One of Raf Simons‘ earliest acts after taking on the creative directorship of Calvin Klein was to call on famed graphic designer Peter Saville to help rework the brand’s logo. Saville is arguably best known for his work with 1980s British bands such as Joy Division and New Order, producing album covers that have been referenced repeatedly by Simons. Saville has also worked with the likes of Jil Sander and Yohji Yamamoto, while Virgil Abloh used an interview with the artist as part of the soundtrack to Off-White™‘s Fall/Winter 2016 show, and Supreme used one of his most famous album covers for a Vans collab back in 2013.
Recently, Saville sat down with Manchester-and London-based store Oi Polloi to discuss everything from working with those seminal bands to redesigning the Calvin Klein logo. You can check out some of Saville’s answers below.
On the Calvin Klein logo:
“When Raf Simons phoned and asked me to look at the issue of the Calvin Klein identity – I was able to identify with his position. He is not Calvin Klein — Calvin Klein is Calvin Klein, and Raf is someone else. So I had to say to myself, “If I was in Raf’s position, what would I do?” So I changed the original Calvin Klein lettering from upper and lower case to upper case – it became capitals. It’s evolved from the subjective to the objective, but it still looks like Calvin Klein. When you’re asked to intervene in aspects of cultural history, it’s quite an honour. You feel a sense of responsibility in responding to the challenge.”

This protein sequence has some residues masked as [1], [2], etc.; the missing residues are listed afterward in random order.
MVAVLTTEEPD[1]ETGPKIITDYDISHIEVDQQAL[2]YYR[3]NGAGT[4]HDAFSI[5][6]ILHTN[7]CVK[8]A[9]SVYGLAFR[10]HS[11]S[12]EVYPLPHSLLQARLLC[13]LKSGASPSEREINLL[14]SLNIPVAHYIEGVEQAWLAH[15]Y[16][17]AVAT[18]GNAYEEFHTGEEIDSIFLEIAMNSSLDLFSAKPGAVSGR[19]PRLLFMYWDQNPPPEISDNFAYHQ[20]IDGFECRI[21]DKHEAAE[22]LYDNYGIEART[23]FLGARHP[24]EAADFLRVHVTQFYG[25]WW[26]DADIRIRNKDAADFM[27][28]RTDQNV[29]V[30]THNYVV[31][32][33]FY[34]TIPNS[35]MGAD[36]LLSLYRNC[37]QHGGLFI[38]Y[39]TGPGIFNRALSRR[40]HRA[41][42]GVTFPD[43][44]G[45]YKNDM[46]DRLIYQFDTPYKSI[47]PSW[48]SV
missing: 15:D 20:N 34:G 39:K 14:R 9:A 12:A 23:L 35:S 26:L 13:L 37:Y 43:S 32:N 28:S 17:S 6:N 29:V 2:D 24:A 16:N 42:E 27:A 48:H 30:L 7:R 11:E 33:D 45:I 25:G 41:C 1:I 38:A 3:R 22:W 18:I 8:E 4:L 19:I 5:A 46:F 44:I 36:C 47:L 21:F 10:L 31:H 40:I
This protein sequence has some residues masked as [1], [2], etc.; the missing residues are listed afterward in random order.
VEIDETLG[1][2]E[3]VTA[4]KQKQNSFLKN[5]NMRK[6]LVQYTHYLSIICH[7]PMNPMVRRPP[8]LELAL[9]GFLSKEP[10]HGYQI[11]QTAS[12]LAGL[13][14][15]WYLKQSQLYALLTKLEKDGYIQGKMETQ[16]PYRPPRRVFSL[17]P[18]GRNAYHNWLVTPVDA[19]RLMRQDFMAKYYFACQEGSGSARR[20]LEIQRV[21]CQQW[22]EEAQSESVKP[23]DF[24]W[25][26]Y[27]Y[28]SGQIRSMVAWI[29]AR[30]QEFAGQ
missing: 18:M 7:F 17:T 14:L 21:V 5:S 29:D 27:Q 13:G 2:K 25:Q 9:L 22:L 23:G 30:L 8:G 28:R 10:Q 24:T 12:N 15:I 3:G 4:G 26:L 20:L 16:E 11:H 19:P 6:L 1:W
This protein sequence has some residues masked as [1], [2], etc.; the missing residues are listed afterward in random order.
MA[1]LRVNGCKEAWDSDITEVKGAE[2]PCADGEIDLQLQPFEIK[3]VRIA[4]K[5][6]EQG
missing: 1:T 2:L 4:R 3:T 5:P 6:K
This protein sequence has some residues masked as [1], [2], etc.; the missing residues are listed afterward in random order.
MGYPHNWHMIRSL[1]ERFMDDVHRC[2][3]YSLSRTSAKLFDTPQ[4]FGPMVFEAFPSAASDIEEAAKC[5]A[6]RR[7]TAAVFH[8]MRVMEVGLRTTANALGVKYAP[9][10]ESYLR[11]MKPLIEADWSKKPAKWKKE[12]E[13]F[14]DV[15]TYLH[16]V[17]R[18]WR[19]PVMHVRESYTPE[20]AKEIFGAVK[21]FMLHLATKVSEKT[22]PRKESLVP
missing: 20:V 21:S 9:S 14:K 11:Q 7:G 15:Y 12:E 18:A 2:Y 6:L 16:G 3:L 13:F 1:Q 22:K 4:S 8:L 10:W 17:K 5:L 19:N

On his most famous record covers:
“The Factory Records covers were not about making people buy the records. They didn’t even try to make people buy the record. They existed independently to the music, and therefore people’s relationships with them were quite different. The people who liked the covers or became interested in the covers saw them as possessions – they learnt through them, things they maybe didn’t know before.”
“I think there’s nostalgia about things that seem to have values. People are seeking authenticity and meaning. So things that have authenticity and meaning never die, because they’re more than just surface. People still talk about Coco Chanel because she changed the way women could be in the world. She didn’t found Chanel to make money, she found Chanel to express herself and what she cared about. Companies exploit these values — they continuously harvest them like GM crops, to the point that the market and the audience become tired of it. But they’ll carry on wringing it out until there’s nothing left. It’s desperate and it’s tedious to see the way the world operates.”